Enhanced Recovery After Surgery (ERAS) Protocols Must Be Considered When Determining Optimal Perioperative Care in Colorectal Surgery

Annals of surgery (Impact Factor: 8.33). 08/2010; 252(2):409; author reply 409-10. DOI: 10.1097/SLA.0b013e3181e9d947
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Available from: Tarik Sammour, Nov 15, 2014
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    ABSTRACT: Introduction: Fast-track (FT) surgery can be defined as a coordinated perioperative approach aimed at reducing surgical stress and facilitating postoperative recovery. The objective of this review was to examine the literature on the procedure-specific application of FT surgery. Discussion: The concept of FT rehabilitation has been applied mainly in colorectal surgery, but positive data have appeared also in other areas such as orthopedic, hepatopancreaticobiliary, urological, upper gastrointestinal, gynecological, thoracic, vascular, endocrine, breast, and pediatric surgeries. There is very little experience with comprehensive FT programs in cardiac surgery or trauma. Quantitative analysis from randomized trials and cohort studies suggest that FT is effective in reducing hospital stay without increased adverse events. Other benefits of the FT approach include a reduction in complications, ileus, fatigue, pain, and hospital expenses. However, despite clear benefits of FT care, implementation in daily practice has been slow. Further efforts must be undertaken to secure implementation in routine clinical practice. Standardized FT protocols should be provided on a procedure-specific basis.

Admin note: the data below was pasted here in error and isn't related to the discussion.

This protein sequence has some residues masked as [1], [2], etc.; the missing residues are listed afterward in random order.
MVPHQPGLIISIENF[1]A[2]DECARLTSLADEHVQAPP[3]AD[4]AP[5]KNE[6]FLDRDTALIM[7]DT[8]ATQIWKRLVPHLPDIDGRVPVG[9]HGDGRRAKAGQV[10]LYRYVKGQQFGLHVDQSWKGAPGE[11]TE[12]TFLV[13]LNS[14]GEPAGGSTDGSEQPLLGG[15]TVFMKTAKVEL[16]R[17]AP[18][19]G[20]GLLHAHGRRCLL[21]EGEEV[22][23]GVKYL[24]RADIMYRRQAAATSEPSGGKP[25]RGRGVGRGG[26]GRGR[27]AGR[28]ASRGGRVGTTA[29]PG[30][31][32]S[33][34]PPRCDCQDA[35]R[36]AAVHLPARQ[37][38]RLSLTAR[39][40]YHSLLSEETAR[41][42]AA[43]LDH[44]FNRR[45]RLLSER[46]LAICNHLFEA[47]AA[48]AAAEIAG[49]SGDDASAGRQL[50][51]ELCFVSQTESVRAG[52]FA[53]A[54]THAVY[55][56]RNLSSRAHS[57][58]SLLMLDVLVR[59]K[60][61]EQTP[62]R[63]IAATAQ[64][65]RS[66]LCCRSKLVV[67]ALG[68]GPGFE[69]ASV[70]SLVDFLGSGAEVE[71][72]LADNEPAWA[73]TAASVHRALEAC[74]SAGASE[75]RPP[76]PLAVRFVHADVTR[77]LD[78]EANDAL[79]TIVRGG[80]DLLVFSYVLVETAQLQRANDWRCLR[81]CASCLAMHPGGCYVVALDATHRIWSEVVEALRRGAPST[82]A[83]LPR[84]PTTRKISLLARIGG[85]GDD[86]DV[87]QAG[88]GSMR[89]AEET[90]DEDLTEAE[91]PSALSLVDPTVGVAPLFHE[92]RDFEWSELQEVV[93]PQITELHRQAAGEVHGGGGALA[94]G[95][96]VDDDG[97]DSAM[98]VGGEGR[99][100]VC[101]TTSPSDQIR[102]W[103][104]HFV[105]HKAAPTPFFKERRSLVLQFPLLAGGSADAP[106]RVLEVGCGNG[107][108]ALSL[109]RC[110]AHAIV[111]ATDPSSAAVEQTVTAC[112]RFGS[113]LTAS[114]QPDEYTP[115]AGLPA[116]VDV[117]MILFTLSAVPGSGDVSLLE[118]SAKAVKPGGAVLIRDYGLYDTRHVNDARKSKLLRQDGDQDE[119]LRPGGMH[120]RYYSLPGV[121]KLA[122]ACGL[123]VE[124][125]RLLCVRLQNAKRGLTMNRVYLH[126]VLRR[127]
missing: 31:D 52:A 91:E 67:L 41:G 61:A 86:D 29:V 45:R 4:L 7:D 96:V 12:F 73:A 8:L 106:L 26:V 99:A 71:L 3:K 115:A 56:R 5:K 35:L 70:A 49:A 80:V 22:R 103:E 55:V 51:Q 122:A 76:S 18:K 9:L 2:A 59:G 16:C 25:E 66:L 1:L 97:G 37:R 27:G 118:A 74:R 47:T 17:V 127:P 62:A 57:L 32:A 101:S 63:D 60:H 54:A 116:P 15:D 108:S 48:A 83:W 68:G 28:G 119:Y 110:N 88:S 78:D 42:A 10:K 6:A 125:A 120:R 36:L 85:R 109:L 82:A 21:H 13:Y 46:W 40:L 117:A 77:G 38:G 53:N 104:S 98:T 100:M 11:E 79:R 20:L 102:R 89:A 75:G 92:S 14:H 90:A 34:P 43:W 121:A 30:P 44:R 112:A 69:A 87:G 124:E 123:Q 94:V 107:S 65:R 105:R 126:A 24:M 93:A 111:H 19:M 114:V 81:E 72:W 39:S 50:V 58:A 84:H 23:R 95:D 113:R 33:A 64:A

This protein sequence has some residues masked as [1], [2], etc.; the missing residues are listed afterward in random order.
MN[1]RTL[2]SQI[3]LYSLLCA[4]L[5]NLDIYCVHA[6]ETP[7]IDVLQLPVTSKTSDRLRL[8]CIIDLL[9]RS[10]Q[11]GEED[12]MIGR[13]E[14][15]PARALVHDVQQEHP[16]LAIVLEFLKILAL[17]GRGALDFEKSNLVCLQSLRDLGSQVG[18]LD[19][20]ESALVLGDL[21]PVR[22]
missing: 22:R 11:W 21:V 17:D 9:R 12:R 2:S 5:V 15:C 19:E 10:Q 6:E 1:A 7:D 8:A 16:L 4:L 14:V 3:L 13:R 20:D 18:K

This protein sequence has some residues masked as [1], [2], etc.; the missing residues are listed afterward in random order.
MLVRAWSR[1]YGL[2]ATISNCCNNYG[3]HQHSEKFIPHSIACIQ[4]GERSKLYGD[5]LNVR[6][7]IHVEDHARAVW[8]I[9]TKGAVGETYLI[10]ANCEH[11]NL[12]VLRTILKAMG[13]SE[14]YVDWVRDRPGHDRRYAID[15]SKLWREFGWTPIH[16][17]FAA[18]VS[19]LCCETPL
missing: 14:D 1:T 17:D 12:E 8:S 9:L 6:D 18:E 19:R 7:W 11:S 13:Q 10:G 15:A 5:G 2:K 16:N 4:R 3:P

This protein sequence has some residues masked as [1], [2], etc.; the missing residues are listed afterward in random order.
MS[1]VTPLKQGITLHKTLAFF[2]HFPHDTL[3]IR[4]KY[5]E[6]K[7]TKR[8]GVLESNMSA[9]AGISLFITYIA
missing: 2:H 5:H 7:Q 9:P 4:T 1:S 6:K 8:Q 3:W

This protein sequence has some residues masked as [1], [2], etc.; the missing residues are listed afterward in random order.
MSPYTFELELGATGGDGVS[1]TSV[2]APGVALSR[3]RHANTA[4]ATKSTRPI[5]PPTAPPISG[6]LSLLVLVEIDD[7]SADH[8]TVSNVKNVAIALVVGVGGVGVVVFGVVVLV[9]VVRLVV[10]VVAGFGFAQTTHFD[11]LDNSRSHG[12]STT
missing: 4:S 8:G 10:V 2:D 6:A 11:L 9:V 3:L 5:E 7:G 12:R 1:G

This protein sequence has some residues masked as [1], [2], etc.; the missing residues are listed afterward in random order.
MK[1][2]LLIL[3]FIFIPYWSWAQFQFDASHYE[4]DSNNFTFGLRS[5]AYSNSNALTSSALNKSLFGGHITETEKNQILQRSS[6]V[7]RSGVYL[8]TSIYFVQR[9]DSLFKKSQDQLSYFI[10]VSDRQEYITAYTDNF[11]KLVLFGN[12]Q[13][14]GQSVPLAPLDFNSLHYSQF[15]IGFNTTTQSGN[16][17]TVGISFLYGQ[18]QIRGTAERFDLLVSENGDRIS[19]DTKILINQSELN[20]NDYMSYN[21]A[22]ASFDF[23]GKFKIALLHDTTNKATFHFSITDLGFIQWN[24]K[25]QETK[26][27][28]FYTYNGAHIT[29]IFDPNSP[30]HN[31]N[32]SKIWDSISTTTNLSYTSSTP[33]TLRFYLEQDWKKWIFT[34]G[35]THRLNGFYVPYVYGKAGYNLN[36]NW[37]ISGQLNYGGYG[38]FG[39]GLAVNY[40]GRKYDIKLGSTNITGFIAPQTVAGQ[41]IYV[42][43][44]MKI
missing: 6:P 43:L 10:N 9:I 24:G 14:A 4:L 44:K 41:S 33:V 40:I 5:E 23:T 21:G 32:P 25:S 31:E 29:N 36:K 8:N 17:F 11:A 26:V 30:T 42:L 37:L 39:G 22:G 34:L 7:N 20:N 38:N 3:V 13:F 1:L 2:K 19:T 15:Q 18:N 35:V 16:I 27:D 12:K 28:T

Langenbeck s Archives of Surgery 09/2012; 398(1). DOI:10.1007/s00423-012-1006-9 · 2.19 Impact Factor
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    ABSTRACT: Enhanced recovery after surgery (ERAS) programs have recently been developed in order to reduce morbidity, improve recovery, and shorten hospital stays of surgical patients. Since the 1990s, ERAS programs have been successfully applied in many centres, especially in northern Europe and America, to perioperative management for colorectal surgery, vascular surgery, thoracic surgery, and then also to urological and gynaecologic surgery. Purpose of this paper is to evaluate and discuss the very recent introduction of ERAS programs also in head and neck surgery. Embase and Pubmed database searches were performed for relevant published studies. There are still no reports concerning the results of the application of ERAS protocols in the head and neck field. ERAS programs, however, could offer also to head and neck surgery patients an advantage in terms of fastening recovery, reducing hospital stay, and favouring early return to daily activities after hospital discharge. Therefore, the investigation of specific ERAS protocol in head and neck surgery patients should be encouraged.
    Archives of Oto-Rhino-Laryngology 04/2013; DOI:10.1007/s00405-013-2502-4 · 1.55 Impact Factor